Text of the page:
A criminal sentence that is not enforced unless the defendant fails to meet conditions imposed by the judge (such as a requirement to make restitution to victims or perform certain services) or commits another crime.
criminal law and procedure
The act of observing persons or groups either with notice or their knowledge (overt surveillance) or without their knowledge (covert surveillance). Intrusive surveillance by private citizens may give rise to claims of invasion of privacy. Police officers, as long as they are in a place they have a right to be, can use virtually any type of surveillance device to observe property. Police cannot use specialized heat-scanning surveillance devices to obtain evidence of criminal activity inside a home. Law enforcement officials acquired additional surveillance capability following enactment of The Patriot Act.
1) A judge may "supress" evidence (or not allow it in the trial) because it is inadmissible for some reason. This is proper and permissible.
2) A prosecutor in a criminal case who "supresses" evidence if they hide or withhold it. This is improper and not permissible.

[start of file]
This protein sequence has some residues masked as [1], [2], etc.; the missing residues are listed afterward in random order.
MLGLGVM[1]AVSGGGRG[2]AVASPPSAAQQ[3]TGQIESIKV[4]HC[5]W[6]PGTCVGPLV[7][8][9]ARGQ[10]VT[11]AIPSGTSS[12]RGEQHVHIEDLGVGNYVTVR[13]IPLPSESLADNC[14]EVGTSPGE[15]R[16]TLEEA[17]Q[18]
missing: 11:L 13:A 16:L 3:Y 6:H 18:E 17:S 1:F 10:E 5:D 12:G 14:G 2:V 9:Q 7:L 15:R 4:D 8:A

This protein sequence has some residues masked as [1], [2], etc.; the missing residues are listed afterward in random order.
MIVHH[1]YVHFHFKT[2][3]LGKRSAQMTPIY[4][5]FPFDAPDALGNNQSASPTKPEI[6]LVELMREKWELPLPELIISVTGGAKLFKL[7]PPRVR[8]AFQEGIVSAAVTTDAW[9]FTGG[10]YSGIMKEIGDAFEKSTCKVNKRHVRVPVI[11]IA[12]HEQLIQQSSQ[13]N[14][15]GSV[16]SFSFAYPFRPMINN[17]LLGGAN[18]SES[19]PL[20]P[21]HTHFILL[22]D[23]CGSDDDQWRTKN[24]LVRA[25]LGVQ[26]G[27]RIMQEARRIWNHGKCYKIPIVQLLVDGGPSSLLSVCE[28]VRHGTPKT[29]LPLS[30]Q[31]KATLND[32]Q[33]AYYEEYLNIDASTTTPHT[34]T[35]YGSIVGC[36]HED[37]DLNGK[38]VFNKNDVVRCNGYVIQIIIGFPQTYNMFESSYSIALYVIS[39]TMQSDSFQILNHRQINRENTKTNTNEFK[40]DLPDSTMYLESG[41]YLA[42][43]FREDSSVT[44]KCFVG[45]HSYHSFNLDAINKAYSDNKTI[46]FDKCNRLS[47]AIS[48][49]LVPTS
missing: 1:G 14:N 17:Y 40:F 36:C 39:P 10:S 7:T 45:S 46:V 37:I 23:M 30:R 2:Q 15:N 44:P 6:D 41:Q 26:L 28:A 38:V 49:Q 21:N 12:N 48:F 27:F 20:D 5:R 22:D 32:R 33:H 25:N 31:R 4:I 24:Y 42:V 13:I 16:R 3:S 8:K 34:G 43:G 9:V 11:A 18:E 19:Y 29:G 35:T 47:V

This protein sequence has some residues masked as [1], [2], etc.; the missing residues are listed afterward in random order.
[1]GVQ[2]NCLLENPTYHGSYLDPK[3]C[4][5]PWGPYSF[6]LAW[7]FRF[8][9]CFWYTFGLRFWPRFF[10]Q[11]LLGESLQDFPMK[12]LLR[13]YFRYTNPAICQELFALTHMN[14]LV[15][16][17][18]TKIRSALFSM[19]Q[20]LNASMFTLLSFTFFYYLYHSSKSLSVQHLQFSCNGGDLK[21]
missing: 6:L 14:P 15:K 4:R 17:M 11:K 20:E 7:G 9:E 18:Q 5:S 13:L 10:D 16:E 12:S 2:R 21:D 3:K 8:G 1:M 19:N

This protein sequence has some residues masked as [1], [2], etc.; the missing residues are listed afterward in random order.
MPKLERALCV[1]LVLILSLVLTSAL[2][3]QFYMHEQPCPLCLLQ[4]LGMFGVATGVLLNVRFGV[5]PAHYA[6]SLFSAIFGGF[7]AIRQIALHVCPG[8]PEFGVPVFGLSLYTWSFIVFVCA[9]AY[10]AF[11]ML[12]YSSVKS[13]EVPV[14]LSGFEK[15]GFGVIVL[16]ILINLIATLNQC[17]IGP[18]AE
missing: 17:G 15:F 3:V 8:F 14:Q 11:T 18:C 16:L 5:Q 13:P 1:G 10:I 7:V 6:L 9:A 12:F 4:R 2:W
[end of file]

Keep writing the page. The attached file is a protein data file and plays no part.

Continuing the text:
In criminal law, when a defendant has been convicted of more than one crime, the judge's ruling that the sentences for each conviction will be served one after the other, rather than at the same time (concurrent sentences).
The willful theft of merchandise from a retail establishment without the knowledge or consent of the seller with the intention of converting those goods for one’s personal use and without having paid the purchase price. Shoplifting is considered to be a form of larceny and may be prosecuted as such.
Self-incrimination may occur as a result of interrogation or may be made voluntarily. The Fifth Amendment of the Constitution protects a person from being compelled to incriminate oneself. Self-incrimination may also be referred to as self-crimination or self-inculpation.
A hint or a spark. In common law, if there is even a trace of evidence on an issue, then the issue must be decided on the merits, and a motion for summary judgment or a directed verdict cannot succeed.